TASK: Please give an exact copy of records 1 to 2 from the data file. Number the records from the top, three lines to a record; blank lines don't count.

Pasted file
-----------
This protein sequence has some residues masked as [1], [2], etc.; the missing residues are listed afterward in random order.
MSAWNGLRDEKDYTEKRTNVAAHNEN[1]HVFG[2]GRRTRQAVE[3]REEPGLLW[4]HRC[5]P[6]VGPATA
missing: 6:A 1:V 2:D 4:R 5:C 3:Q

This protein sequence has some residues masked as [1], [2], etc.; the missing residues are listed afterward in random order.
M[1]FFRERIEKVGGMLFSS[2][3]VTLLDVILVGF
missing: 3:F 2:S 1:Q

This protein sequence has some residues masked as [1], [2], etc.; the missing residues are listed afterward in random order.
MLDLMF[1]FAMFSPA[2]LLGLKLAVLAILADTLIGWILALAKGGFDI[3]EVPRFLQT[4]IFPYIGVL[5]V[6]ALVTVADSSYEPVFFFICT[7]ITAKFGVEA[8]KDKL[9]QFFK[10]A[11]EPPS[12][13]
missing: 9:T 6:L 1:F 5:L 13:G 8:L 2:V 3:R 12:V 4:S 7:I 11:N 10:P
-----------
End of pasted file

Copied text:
This protein sequence has some residues masked as [1], [2], etc.; the missing residues are listed afterward in random order.
MSAWNGLRDEKDYTEKRTNVAAHNEN[1]HVFG[2]GRRTRQAVE[3]REEPGLLW[4]HRC[5]P[6]VGPATA
missing: 6:A 1:V 2:D 4:R 5:C 3:Q

This protein sequence has some residues masked as [1], [2], etc.; the missing residues are listed afterward in random order.
M[1]FFRERIEKVGGMLFSS[2][3]VTLLDVILVGF
missing: 3:F 2:S 1:Q